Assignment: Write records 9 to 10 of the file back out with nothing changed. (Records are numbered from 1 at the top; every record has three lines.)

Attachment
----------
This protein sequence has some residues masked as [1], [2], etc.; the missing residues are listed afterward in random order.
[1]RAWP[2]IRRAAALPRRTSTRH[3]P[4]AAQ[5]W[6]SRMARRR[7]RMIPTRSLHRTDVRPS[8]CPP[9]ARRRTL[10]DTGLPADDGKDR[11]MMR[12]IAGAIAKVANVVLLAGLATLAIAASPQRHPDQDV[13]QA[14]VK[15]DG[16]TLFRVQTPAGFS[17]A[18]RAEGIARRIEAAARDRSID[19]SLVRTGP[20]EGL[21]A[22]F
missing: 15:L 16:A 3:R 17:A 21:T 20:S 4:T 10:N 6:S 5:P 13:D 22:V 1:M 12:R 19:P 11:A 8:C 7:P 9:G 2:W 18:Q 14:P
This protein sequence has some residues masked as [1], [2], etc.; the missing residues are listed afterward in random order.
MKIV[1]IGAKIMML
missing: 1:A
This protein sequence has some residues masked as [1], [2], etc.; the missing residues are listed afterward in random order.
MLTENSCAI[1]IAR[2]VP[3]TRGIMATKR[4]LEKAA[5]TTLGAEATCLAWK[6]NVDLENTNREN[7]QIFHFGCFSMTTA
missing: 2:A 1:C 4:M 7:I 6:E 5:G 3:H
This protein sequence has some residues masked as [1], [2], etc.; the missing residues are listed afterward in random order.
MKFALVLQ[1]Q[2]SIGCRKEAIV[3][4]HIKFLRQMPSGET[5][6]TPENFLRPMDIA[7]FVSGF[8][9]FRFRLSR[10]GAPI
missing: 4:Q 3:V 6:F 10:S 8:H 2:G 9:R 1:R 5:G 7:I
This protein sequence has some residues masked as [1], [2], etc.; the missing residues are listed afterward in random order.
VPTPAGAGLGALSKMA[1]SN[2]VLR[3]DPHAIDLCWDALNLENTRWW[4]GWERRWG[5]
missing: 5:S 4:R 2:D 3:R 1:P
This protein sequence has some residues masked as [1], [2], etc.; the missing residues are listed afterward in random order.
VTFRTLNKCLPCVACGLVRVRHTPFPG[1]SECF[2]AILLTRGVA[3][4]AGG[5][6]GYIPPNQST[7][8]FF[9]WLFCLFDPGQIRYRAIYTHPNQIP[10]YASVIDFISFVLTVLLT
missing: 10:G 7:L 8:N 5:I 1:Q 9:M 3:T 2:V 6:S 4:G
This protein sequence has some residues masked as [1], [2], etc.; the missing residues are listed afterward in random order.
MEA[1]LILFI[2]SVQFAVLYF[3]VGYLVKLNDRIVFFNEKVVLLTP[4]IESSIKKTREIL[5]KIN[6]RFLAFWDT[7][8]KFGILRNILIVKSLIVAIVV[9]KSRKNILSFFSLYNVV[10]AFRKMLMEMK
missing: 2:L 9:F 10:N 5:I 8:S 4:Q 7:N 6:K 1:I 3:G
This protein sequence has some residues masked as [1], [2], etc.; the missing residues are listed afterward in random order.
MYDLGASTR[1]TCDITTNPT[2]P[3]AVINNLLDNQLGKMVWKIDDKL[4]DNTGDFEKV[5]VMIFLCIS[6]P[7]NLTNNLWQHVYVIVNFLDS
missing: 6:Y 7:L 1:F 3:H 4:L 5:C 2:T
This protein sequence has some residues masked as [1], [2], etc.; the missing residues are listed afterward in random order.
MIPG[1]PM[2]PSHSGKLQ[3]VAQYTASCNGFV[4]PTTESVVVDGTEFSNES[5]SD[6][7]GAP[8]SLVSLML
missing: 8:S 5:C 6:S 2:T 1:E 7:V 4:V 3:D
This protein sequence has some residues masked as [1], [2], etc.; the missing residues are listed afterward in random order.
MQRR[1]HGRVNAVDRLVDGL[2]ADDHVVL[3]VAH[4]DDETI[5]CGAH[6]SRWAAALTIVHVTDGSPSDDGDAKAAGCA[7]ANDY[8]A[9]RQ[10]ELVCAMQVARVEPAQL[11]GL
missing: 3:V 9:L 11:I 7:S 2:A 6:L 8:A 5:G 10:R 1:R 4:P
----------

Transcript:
This protein sequence has some residues masked as [1], [2], etc.; the missing residues are listed afterward in random order.
MIPG[1]PM[2]PSHSGKLQ[3]VAQYTASCNGFV[4]PTTESVVVDGTEFSNES[5]SD[6][7]GAP[8]SLVSLML
missing: 8:S 5:C 6:S 2:T 1:E 7:V 4:V 3:D
This protein sequence has some residues masked as [1], [2], etc.; the missing residues are listed afterward in random order.
MQRR[1]HGRVNAVDRLVDGL[2]ADDHVVL[3]VAH[4]DDETI[5]CGAH[6]SRWAAALTIVHVTDGSPSDDGDAKAAGCA[7]ANDY[8]A[9]RQ[10]ELVCAMQVARVEPAQL[11]GL
missing: 3:V 9:L 11:I 7:S 2:A 6:L 8:A 5:G 10:R 1:R 4:P